Barred at Atwerp Mansion, Manchester
Updated: Apr 9
Please note that this review was originally written for North West End and can be found here.
Delving into the mystery and excitement of the city’s underground cult venue Antwerp Mansion was always going to peak my intrigue and last night at Barred for Greater Manchester Fringe I’m so glad it did!
The recently rebranded arts venue is the perfect spot for some deftly delivered immersive theatre, you’re greeted on entry by two bartenders Immy and Cal. They serve you (free!) drinks, chat like any bartender would and you take a seat. Other punters pile in, we’re all chatting and the music is playing until it softens and lights go up on the grungy bar.
Immy and Cal begin to tell tales of their nights on different bars across different cities, as Immy’s first shift in this one shows itself to not quite be what she’s used to in more upmarket restaurants she’s worked in before. Cal has seen everything, drinks on shift and has his own stories about being less than responsible, never mind the customers!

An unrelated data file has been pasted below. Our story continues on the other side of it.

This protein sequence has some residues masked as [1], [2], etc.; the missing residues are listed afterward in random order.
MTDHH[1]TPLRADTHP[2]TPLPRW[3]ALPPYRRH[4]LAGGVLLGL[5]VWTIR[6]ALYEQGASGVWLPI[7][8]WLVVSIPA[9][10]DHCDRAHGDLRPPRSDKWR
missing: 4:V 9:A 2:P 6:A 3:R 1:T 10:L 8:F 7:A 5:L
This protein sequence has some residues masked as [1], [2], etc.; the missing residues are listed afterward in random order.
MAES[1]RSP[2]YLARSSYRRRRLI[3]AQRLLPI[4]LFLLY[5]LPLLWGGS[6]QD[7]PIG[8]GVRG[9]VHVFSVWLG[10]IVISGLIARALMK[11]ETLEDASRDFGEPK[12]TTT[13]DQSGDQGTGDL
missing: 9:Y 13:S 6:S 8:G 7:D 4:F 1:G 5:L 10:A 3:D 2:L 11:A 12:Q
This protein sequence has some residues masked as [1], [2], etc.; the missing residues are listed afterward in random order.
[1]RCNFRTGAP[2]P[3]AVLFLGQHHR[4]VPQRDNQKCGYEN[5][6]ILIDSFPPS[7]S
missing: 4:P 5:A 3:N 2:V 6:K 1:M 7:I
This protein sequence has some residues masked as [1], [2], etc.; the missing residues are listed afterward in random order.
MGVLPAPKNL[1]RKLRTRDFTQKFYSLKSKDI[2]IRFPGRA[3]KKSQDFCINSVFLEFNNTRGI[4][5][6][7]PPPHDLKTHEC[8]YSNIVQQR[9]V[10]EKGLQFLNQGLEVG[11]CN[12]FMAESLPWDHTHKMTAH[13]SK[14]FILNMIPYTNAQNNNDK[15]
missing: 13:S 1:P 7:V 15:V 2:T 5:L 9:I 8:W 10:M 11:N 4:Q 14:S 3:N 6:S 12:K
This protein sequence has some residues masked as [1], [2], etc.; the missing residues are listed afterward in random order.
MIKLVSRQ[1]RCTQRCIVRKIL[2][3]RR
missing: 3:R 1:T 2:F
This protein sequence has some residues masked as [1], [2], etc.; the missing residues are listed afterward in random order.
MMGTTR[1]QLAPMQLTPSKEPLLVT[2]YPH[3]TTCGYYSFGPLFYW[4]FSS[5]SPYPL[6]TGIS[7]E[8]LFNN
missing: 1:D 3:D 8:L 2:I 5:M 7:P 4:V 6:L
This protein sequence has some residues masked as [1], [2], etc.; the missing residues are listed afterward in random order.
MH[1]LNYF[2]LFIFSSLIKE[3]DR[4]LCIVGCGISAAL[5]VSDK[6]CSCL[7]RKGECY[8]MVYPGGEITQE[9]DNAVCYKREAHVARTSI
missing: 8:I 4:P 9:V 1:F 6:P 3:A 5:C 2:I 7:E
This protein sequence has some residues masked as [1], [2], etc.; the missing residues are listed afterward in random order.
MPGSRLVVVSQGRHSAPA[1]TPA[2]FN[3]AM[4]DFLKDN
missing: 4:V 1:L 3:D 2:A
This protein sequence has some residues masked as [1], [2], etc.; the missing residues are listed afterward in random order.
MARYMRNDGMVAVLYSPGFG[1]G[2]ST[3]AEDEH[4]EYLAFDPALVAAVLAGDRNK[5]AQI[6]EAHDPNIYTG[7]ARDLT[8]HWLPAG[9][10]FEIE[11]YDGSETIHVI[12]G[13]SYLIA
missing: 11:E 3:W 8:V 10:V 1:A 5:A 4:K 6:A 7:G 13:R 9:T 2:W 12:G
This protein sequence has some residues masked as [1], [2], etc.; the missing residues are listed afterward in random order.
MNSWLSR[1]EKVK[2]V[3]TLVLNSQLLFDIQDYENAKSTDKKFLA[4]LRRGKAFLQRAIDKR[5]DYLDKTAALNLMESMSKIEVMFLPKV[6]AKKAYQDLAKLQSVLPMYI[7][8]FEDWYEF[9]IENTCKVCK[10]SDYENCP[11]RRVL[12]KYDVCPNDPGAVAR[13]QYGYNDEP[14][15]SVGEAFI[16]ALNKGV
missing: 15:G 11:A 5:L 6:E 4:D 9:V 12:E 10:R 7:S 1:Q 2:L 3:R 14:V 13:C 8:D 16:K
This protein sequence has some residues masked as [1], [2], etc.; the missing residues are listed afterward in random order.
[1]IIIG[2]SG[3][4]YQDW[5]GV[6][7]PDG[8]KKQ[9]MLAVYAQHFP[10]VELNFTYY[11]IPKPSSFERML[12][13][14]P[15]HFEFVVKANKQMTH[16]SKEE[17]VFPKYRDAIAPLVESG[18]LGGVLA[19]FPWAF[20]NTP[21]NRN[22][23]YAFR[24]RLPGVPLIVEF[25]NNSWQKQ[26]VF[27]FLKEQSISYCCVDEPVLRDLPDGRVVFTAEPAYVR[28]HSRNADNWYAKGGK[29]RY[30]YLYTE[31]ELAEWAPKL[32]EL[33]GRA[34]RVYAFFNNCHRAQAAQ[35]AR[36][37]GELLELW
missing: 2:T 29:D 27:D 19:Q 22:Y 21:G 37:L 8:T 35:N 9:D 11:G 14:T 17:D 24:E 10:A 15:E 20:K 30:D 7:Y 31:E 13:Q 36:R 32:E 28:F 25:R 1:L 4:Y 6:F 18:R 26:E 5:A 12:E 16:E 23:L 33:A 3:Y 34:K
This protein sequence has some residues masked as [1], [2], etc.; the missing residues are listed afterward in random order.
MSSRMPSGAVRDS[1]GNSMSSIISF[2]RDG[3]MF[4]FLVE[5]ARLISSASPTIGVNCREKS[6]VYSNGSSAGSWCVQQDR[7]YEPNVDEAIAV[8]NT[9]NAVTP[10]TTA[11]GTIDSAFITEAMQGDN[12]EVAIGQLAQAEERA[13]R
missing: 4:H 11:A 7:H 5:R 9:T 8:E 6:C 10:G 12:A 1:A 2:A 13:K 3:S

The pair share true stories of embarrassing customers they’ve served, some gross and some almost unbelievable until you realise you’ve seen it happen yourself on nights out across town. That was my favourite thing about the show, is that it transported the audience back into their own experiences of great nights out and scenes that have unfolded in their own lives. The whole audience was laughing and cringing along with them, the relaxed nature of the show encouraging us to engage and sing along.
There is definite light and shade in Libby Williamson’s script despite the chilled out vibes of the venue and lack of fourth wall. The pair cover sexual harassment, power structures, drug abuse and more in their conversational performance. They also dance on the bar, sing into broom handles and use shot glasses as eye glasses! The scripting is well balanced and fun, remaining consistently tangible for the audience.
Barred is a great show, on until the 20th July as part of GM Fringe depicting the truths and silliness that goes on behind the scenes of your favourite local drinking haunt. It’s well worth a visit if you’ve spent any time behind bars, and even more so if you haven’t – it will certainly enlighten you to a bartenders life!